I bear no ill will toward anyone who holds a religious belief, Christian or otherwise. Yet, a fire does burn in my heart when I see beliefs override compassion and human decency. I hate to see history and mythology given preference over experience. And I find it tragic that the present must be viewed in constant light of the past and future. This view of the world, to constantly filter each moment through a two-thousand-year-old book of stories, rules, and worship – as well as the fears to be faced in an imminent future – creates a form of reverse tunnel vision. The focus of modern Christianity is all too often on what was written in the past and imagined of the future, never allowing one to see what God is truly doing Now, where Jesus said the Kingdom of Heaven is.
I don’t berate any church for not having a pure heart or for lacking in good intentions. I just think their focus is off. The energy that is being poured into evangelism, spreading the message of Christianity the Religion, could change the world if it were only directed toward the Kingdom of God and spirit of service Christ intended.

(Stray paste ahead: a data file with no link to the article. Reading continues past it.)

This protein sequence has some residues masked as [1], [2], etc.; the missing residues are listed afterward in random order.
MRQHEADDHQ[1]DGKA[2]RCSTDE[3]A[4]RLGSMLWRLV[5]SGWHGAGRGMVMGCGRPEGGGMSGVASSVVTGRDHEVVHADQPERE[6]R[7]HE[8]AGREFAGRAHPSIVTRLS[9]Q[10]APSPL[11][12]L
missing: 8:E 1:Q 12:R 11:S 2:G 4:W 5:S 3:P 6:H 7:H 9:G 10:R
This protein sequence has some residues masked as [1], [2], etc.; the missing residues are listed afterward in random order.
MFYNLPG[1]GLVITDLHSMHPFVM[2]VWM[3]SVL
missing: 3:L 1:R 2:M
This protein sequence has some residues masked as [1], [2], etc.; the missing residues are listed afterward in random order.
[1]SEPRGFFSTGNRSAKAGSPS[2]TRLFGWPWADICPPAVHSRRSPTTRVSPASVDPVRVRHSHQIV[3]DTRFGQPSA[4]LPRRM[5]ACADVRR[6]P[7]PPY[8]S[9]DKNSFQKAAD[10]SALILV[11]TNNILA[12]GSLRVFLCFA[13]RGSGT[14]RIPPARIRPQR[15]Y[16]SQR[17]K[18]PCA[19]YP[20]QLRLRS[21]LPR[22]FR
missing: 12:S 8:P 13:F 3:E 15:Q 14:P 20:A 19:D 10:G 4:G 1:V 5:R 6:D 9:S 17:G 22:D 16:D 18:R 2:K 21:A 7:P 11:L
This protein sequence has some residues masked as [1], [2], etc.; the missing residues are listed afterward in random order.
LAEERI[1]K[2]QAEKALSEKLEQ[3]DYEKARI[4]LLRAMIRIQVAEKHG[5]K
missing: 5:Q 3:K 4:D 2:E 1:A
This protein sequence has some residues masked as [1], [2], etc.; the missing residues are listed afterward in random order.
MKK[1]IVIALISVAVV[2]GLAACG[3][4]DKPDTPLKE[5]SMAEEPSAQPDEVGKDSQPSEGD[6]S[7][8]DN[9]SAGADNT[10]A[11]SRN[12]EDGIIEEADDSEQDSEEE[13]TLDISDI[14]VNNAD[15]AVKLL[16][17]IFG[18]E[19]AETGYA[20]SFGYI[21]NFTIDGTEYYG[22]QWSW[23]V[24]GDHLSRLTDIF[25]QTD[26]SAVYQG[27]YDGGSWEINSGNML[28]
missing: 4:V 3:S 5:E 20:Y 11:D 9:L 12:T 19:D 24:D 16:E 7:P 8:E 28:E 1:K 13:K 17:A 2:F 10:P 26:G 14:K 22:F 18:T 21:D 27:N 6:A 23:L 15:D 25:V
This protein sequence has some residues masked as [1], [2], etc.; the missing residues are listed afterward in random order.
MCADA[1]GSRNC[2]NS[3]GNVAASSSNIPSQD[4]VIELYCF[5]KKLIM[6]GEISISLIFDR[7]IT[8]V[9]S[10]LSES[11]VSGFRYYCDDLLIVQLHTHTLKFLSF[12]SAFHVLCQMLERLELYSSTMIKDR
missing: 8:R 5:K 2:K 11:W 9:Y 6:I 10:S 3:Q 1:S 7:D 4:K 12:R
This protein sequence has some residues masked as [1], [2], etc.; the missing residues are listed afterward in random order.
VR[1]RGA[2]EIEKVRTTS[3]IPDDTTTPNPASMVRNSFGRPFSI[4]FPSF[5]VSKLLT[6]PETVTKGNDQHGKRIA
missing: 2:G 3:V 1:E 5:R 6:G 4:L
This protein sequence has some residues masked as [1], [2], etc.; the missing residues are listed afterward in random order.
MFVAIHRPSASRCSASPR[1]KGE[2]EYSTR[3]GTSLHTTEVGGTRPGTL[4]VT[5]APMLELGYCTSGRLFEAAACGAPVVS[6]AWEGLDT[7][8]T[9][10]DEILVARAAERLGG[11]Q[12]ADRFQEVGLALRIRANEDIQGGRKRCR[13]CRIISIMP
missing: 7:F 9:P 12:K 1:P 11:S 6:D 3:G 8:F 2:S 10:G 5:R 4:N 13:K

I have actually heard of more than one Christian who does not recycle because it is against their religion. The two rationalizations I’ve heard on this unwritten tenet are: 1) there is no need to save the earth, because God’s gonna just destroy it and make a new one anyway, and 2) recycling conjures ideas of environmentalists, which conjure ideas of hippies, which in turn, conjures ideas of promiscuous sex and hedonism, making recycling, by virtue of roundabout association, sinful.
As ludicrous as these ideas may seem, they are actually held. Now, it’s quite possible that the people holding these ideas, with the right hand guiding them, may come to see the folly in them. That is often the only time we ever notice our own folly – when someone points it out. Whether we realize it as folly depends on our pride, our intelligence, and our fears.
If the events of September 11th taught me anything, it was the lengths men will go to in the name of belief. And I know of many Christians who would die for their cause. There was a time I would have. History shows many who have killed for it.
This is an excerpt of The Rucksack Letters by Steve McAllister. Buy your copy of the eBook on Amazon.com.